Deenergizing the pen drive motor has the effect of providing Va memory t-o the recorder loutput because the pen `st-ays in the position corresponding to the last measured potential unt-il the pen drive motor is argain energized during the time the next potential reading is made. Since a potential reading may be made at less than one minute intervals and the sample stream changes its charge characteristics usually a-t a rate which is at lea-st that slow, holding the `dosage of ilocculant at a steady Ir-ate between measurements by the instrument 88 serves to adequately control `changes in dosage of the stream.

The sequence timer 98, sh-own in lFIG. 1, is coupled to the output 31 of the distribution valve 24 and to the recorder 54 in FIG. 1, as shown by the dotted lines 100, 102, respectively. The ltimer 98 may be, for example, a simple 3 cam timer in which the sample stream cam and displacement water ilow cams are in the on position for equal and Isupplemental lengths of time and the pen Idriving cam switch is in the on position only during the last two seconds of the displacement water cycle.

As previously mentioned, the range of the recorder is chosen to match the signal developed in the instrument 88 which potential is intluenced by factors such as pressure at -the capillary and the expected range of streaming potential (related to Zeta potential) of the safmple.

While the capillary 12 and the tubes disclosed as capillary lsubstitutes have been described as being composed of electrically insulating material, it is acknowledged that capillaries havin-g metal inner walls which are very thin may be used. Such metal walled capillaries have such a thin coating of metal that actually, thou-gh the walls are not made of insulating material, a high resistance electrical path ldoes exist between the ends of the capillary. Thus, depending yon the sensitivity of other equipment of the instrument such a capillary may prove practicable for use in this invention.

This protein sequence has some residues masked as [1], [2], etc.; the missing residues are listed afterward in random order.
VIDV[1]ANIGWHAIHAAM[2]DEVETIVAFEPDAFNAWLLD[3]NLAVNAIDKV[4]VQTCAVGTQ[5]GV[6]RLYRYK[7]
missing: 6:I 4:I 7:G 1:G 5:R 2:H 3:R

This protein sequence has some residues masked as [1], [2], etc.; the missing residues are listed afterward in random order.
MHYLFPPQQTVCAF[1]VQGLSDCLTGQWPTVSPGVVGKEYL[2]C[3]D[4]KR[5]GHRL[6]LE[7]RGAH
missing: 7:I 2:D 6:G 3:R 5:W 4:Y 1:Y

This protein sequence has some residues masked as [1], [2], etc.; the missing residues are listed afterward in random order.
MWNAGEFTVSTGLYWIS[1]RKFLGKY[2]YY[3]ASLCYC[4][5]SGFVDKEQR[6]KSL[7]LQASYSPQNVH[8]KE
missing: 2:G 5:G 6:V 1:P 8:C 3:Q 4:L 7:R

The wall or walls of the flow path may be made of insulating material while the remainder of the structure of the tliow path may be made of any suitable insulat-ing or noninsulating material.

It is to be understood that the material flowed over or Ialong the diow path ows in excess of some predetermined velocity, usually a constant velocity, which provides output signals across the electrodes which are in a usable range. In the illustrated embodiments pressure regulation is used to assure the predetermined yvelocity of llow of material along the diow path, buit gravitational flow (in some situations) or metered flow controls could, for eX- ample, be used to assure the requisite flow velocity.

What is claimed is:

1. Apparatus for determining the charge condition which is present in owable material comprising liquid `and particles, comprising a flow path including a capillary having electrically insulating walls and an input and output, means for measuring small electrical potentials, a pair of spaced apart electrodes, said electrodes being disposed in said flow path and adapted to contact flowable material traveling along said path and said capillary being lbetween said electrodes, timing means coupled to the input of said iiow path for sequentially flowing said material and then a displacement liquid along said flow path, and means for coupling said means for measuring small electrical potentials to said electrodes.

2. Apparatus in accordance with claim 1, wherein said device for detecting small electrical potentials lhas au output which drives potential indicating apparatus, and means are provided for coupling said output to said indicating apparatus for a predetermined time during which the displacement liquid flows along said flow path.